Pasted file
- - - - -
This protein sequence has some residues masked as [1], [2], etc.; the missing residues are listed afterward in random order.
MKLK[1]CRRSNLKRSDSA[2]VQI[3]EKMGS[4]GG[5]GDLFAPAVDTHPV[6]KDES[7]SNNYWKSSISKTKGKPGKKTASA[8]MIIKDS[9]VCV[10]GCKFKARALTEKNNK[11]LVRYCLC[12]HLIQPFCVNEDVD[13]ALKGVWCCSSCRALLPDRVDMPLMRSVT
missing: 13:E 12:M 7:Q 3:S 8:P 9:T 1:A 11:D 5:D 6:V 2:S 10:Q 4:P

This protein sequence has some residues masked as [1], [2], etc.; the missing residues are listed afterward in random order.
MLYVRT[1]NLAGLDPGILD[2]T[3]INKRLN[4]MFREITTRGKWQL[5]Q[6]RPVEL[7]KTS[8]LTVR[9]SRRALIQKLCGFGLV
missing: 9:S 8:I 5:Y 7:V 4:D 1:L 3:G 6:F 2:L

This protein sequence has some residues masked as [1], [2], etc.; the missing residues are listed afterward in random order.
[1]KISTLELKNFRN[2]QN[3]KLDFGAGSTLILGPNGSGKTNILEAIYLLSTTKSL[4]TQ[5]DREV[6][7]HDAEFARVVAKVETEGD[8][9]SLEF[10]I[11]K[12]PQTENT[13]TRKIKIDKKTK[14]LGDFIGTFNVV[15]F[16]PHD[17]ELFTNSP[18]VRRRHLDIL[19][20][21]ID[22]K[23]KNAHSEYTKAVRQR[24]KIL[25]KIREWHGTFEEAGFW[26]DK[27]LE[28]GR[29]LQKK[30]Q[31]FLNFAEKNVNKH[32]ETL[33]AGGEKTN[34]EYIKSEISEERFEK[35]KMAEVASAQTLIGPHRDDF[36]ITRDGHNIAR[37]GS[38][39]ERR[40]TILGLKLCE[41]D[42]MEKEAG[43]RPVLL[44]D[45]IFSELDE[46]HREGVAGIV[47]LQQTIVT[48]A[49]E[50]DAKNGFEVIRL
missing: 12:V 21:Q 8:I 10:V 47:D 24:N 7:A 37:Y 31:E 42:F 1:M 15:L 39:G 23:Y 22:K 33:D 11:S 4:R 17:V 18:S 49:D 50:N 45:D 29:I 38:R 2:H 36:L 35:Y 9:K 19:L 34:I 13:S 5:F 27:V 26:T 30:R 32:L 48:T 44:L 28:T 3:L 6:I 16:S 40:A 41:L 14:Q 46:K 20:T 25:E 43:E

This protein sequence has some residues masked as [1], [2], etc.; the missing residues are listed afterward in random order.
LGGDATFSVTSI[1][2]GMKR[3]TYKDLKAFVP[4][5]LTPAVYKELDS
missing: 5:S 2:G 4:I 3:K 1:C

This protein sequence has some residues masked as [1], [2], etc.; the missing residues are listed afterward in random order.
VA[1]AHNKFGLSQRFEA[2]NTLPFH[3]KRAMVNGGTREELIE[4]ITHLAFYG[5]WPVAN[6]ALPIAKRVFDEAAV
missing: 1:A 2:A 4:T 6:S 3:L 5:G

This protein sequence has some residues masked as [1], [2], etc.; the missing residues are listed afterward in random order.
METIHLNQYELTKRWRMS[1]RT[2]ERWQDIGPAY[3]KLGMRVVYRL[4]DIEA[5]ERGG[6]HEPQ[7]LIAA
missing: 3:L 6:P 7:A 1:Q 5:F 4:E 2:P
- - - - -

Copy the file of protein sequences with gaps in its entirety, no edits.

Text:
This protein sequence has some residues masked as [1], [2], etc.; the missing residues are listed afterward in random order.
MKLK[1]CRRSNLKRSDSA[2]VQI[3]EKMGS[4]GG[5]GDLFAPAVDTHPV[6]KDES[7]SNNYWKSSISKTKGKPGKKTASA[8]MIIKDS[9]VCV[10]GCKFKARALTEKNNK[11]LVRYCLC[12]HLIQPFCVNEDVD[13]ALKGVWCCSSCRALLPDRVDMPLMRSVT
missing: 13:E 12:M 7:Q 3:S 8:P 9:T 1:A 11:D 5:D 6:V 2:S 10:Q 4:P

This protein sequence has some residues masked as [1], [2], etc.; the missing residues are listed afterward in random order.
MLYVRT[1]NLAGLDPGILD[2]T[3]INKRLN[4]MFREITTRGKWQL[5]Q[6]RPVEL[7]KTS[8]LTVR[9]SRRALIQKLCGFGLV
missing: 9:S 8:I 5:Y 7:V 4:D 1:L 3:G 6:F 2:L

This protein sequence has some residues masked as [1], [2], etc.; the missing residues are listed afterward in random order.
[1]KISTLELKNFRN[2]QN[3]KLDFGAGSTLILGPNGSGKTNILEAIYLLSTTKSL[4]TQ[5]DREV[6][7]HDAEFARVVAKVETEGD[8][9]SLEF[10]I[11]K[12]PQTENT[13]TRKIKIDKKTK[14]LGDFIGTFNVV[15]F[16]PHD[17]ELFTNSP[18]VRRRHLDIL[19][20][21]ID[22]K[23]KNAHSEYTKAVRQR[24]KIL[25]KIREWHGTFEEAGFW[26]DK[27]LE[28]GR[29]LQKK[30]Q[31]FLNFAEKNVNKH[32]ETL[33]AGGEKTN[34]EYIKSEISEERFEK[35]KMAEVASAQTLIGPHRDDF[36]ITRDGHNIAR[37]GS[38][39]ERR[40]TILGLKLCE[41]D[42]MEKEAG[43]RPVLL[44]D[45]IFSELDE[46]HREGVAGIV[47]LQQTIVT[48]A[49]E[50]DAKNGFEVIRL
missing: 12:V 21:Q 8:I 10:V 47:D 24:N 7:A 37:Y 31:E 42:F 1:M 15:L 39:G 23:Y 22:K 33:D 11:S 4:R 17:V 18:S 49:D 50:N 45:D 29:I 38:R 2:H 36:L 35:Y 9:K 19:L 34:I 13:S 5:F 27:V 26:T 30:R 32:L 48:T 44:L 28:T 3:L 6:I 16:S 40:A 41:L 14:Q 46:K 20:T 25:E 43:E

This protein sequence has some residues masked as [1], [2], etc.; the missing residues are listed afterward in random order.
LGGDATFSVTSI[1][2]GMKR[3]TYKDLKAFVP[4][5]LTPAVYKELDS
missing: 5:S 2:G 4:I 3:K 1:C

This protein sequence has some residues masked as [1], [2], etc.; the missing residues are listed afterward in random order.
VA[1]AHNKFGLSQRFEA[2]NTLPFH[3]KRAMVNGGTREELIE[4]ITHLAFYG[5]WPVAN[6]ALPIAKRVFDEAAV
missing: 1:A 2:A 4:T 6:S 3:L 5:G

This protein sequence has some residues masked as [1], [2], etc.; the missing residues are listed afterward in random order.
METIHLNQYELTKRWRMS[1]RT[2]ERWQDIGPAY[3]KLGMRVVYRL[4]DIEA[5]ERGG[6]HEPQ[7]LIAA
missing: 3:L 6:P 7:A 1:Q 5:F 4:E 2:P